FAA Overview of Small UAS
Notice of Proposed Rulemaking
Summary of Major Provisions of Proposed Part 107
The following provisions are being proposed in the FAA’s Small UAS NPRM.
Unmanned aircraft must weigh less than 55 lbs. (25 kg).
Visual line-of-sight (VLOS) only; the unmanned aircraft must
remain within VLOS of the operator or visual observer.
At all times the small unmanned aircraft must remain close
enough to the operator for the operator to be capable of seeing the
aircraft with vision unaided by any device other than corrective
Small unmanned aircraft may not operate over any persons not
directly involved in the operation.
Daylight-only operations (official sunrise to official sunset,
Must yield right-of-way to other aircraft, manned or unmanned.
May use visual observer (VO) but not required.
First-person view camera cannot satisfy “see-and-avoid”
requirement but can be used as long as requirement is satisfied in
Maximum airspeed of 100 mph (87 knots).
Maximum altitude of 500 feet above ground level.
Minimum weather visibility of 3 miles from control station.
No operations are allowed in Class A (18,000 feet & above)
Operations in Class B, C, D and E airspace are allowed with the
required ATC permission.
Operations in Class G airspace are allowed without ATC
No person may act as an operator or VO for more than one
unmanned aircraft operation at one time.
No careless or reckless operations.
Requires preflight inspection by the operator.
A person may not operate a small unmanned aircraft if he or she
knows or has reason to know of any physical or mental condition that
would interfere with the safe operation of a small UAS.
Proposes a microUAS option that would allow operations in Class
G airspace, over people not involved in the operation, provided the
operator certifies he or she has the requisite aeronautical
knowledge to perform the operation.
Operator Certification and Responsibilities
Pilots of a small UAS would be considered “operators”.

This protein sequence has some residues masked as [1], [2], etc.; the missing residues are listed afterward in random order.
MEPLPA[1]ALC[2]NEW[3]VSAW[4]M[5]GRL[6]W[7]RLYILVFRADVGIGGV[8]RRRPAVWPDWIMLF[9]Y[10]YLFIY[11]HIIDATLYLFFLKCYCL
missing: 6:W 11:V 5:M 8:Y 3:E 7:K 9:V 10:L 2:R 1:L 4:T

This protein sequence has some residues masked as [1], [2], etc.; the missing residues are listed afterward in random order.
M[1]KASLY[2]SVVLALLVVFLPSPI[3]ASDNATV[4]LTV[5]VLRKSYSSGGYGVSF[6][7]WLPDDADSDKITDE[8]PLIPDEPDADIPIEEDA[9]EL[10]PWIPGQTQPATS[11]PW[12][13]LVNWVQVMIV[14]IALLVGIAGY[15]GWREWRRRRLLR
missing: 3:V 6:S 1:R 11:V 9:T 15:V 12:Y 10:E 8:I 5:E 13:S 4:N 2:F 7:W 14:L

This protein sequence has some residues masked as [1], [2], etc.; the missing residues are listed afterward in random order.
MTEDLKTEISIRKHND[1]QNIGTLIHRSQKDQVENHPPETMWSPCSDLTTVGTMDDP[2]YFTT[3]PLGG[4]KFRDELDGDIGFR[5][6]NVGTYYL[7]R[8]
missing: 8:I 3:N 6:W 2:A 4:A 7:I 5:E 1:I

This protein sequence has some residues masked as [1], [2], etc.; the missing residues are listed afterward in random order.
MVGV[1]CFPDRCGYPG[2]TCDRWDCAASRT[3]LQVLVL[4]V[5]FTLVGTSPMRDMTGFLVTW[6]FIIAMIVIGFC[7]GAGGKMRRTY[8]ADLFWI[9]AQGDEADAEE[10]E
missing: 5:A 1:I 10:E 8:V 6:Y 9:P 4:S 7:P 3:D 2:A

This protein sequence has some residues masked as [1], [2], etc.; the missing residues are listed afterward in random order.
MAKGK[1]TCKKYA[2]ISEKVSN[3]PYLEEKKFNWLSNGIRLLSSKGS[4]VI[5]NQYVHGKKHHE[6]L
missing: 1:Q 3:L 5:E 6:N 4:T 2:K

Operators would be required to:
Pass an initial aeronautical knowledge test at an FAA-approved
knowledge testing center.
Be vetted by the Transportation Security Administration.
Obtain an unmanned aircraft operator certificate with a small UAS
rating (like existing pilot airman certificates, never expires).
Pass a recurrent aeronautical knowledge test every 24 months.
Be at least 17 years old.
Make available to the FAA, upon request, the small UAS for
inspection or testing, and any associated documents/records required
to be kept under the proposed rule.
Report an accident to the FAA within 10 days of any operation that
results in injury or property damage.
Conduct a preflight inspection, to include specific aircraft and
control station systems checks, to ensure the small UAS is safe for
FAA airworthiness certification not required. However, operator
must maintain a small UAS in condition for safe operation and prior
to flight must inspect the UAS to ensure that it is in a condition
for safe operation. Aircraft Registration required (same
requirements that apply to all other aircraft).
Aircraft markings required (same requirements that apply to all
other aircraft). If aircraft is too small to display markings in
standard size, then the aircraft simply needs to display markings in
the largest practicable manner.
Proposed rule would not apply to model aircraft that satisfy all
of the criteria specified in Section 336 of Public Law 112-95.
The proposed rule would codify the FAA’s enforcement authority
in part 101 by prohibiting model aircraft operators from endangering
the safety of the NAS.
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Administration Regulations (EAR) (administered by the U.S. Department of
Commerce), the Arms Export Control Act (AECA) (22 U.S.C. 2778), and the
International Traffic in Arms Regulations (ITAR) (22 C.F.R.)
(Administered by the U.S. Department of State). Further, Homeland
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to change without notice.